Friday, 19 March 2010
Atheist Pulpiteers Preaching to the Choir
I once read of a preacher who made a marginal note (a gloss!) in his pulpit manuscript to remind himself to raise his voice at a particular point in his sermon: “Argument weak; yell like hell!”, he wrote. The pulpiteers of popular atheism must have gone to the same school of rhetorical arts as the preacher, except their marginal note seems to go like this: “Argument weak; ridicule opposition!”.
According to reports appearing in the press here in Australia, the public addresses at the ‘Global Atheists’ Convention’ held in Melbourne last weekend, which drew an audience of 2500 to hear speakers such as Richard Dawkins, were marked by extremely disparaging ad hominem attacks on perceived opponents which were greeted with raucous laughter and applause by the audience. “The Pope“, according to Dawkins, was “a Nazi“, and Senator Steve Fielding (an Australian politician who is an unabashed evangelical Christian) had an intellect “somewhere below that of an earthworm.” “Are there any believers here?” asked another speaker, “then I’ll speak s_l_o_w_l_y for you”. You get the picture.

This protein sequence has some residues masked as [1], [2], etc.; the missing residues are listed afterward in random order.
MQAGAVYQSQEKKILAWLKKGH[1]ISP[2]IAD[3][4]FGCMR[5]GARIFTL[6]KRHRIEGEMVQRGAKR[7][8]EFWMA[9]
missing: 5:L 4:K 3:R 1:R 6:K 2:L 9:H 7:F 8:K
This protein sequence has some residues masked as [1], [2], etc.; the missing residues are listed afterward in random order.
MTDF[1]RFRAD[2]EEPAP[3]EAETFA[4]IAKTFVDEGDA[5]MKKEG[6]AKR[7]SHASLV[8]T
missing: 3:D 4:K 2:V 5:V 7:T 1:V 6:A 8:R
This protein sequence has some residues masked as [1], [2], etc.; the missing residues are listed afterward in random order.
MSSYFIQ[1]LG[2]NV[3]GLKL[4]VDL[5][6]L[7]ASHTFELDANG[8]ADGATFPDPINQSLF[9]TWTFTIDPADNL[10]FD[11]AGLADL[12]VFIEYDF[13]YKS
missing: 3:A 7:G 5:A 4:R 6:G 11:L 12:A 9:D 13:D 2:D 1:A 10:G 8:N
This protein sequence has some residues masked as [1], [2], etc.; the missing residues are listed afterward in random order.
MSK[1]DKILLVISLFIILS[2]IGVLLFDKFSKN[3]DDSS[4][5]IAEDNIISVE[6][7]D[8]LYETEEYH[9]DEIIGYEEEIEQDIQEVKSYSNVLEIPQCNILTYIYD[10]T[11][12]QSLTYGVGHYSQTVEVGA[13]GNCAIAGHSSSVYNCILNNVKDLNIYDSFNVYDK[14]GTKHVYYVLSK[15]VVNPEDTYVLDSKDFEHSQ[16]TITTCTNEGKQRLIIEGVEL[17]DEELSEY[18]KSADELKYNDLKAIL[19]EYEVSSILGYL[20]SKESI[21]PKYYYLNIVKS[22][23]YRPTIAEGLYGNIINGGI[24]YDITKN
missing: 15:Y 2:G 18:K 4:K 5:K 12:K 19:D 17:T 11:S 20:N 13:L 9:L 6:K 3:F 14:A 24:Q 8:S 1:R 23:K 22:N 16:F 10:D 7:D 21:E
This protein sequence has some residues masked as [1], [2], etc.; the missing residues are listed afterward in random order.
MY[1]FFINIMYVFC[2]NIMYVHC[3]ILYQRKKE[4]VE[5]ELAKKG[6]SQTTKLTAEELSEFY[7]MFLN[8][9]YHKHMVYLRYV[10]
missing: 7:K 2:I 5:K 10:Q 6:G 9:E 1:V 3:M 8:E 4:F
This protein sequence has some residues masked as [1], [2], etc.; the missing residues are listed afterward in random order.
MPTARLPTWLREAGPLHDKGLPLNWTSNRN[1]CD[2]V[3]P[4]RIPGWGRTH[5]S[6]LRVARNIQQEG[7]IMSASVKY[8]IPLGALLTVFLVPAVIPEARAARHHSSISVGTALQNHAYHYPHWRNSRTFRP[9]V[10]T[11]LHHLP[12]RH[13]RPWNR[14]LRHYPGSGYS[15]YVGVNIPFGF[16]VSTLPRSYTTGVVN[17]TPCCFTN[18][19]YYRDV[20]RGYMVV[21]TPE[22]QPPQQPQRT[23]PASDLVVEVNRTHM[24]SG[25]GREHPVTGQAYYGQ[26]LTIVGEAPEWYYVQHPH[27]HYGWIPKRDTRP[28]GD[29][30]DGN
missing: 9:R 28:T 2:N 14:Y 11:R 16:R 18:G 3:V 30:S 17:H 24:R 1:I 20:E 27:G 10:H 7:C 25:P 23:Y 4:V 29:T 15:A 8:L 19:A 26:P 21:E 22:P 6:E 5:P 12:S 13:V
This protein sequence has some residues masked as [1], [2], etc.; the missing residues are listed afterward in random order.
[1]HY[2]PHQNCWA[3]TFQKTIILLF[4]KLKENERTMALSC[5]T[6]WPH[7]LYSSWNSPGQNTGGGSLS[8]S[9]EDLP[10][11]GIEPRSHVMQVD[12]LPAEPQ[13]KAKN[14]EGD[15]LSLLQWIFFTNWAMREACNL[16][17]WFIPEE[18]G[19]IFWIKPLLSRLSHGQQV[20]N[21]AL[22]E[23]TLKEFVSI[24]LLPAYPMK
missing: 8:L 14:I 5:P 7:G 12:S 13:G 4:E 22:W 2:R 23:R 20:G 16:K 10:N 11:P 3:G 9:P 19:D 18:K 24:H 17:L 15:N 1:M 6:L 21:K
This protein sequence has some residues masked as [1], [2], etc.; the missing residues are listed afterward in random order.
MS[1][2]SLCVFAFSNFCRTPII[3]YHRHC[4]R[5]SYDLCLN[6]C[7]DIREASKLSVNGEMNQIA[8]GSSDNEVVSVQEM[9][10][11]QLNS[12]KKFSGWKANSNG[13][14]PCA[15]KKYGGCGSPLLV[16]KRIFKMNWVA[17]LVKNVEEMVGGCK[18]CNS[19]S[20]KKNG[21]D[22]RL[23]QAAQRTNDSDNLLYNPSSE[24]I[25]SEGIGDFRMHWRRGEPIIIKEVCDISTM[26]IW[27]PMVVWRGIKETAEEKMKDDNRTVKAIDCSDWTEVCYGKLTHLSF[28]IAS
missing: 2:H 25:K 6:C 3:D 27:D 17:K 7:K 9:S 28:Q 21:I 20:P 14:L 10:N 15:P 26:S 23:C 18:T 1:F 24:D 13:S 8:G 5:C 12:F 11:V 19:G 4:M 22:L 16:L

Now, ad hominem attacks have always been standard fare of rhetoricians, and indeed are still so today, as anyone who watches a televised parliamentary debate can attest, although modern tastes prefer the rhetoric to be toned down as compared with, say, medieval or present-day atheists' conference standards. But an audience trained to listen discerningly and critically can easily spot and disregard such tactics as irrelevant to any logical force the speaker’s argument may have. Which makes it all the more surprising that speakers as evidently intelligent as Richard Dawkins would resort to them, and doubly surprising that his audience of self-proclaimed enlightened ones would lap it up apparently so uncritically.
The general public, it seems, has not been impressed, and at least one high-profile Australian agnostic has said that the tone of the GAC has prompted him to want to re-consider Christianity, as it seems to be the only guarantor of civilised values left in the world. Not quite a conversion, granted, but the door is open...thanks Richard!
Perhaps it only goes to show that, widespread perceptions notwithstanding, professed atheism is no guarantor of a critical mind?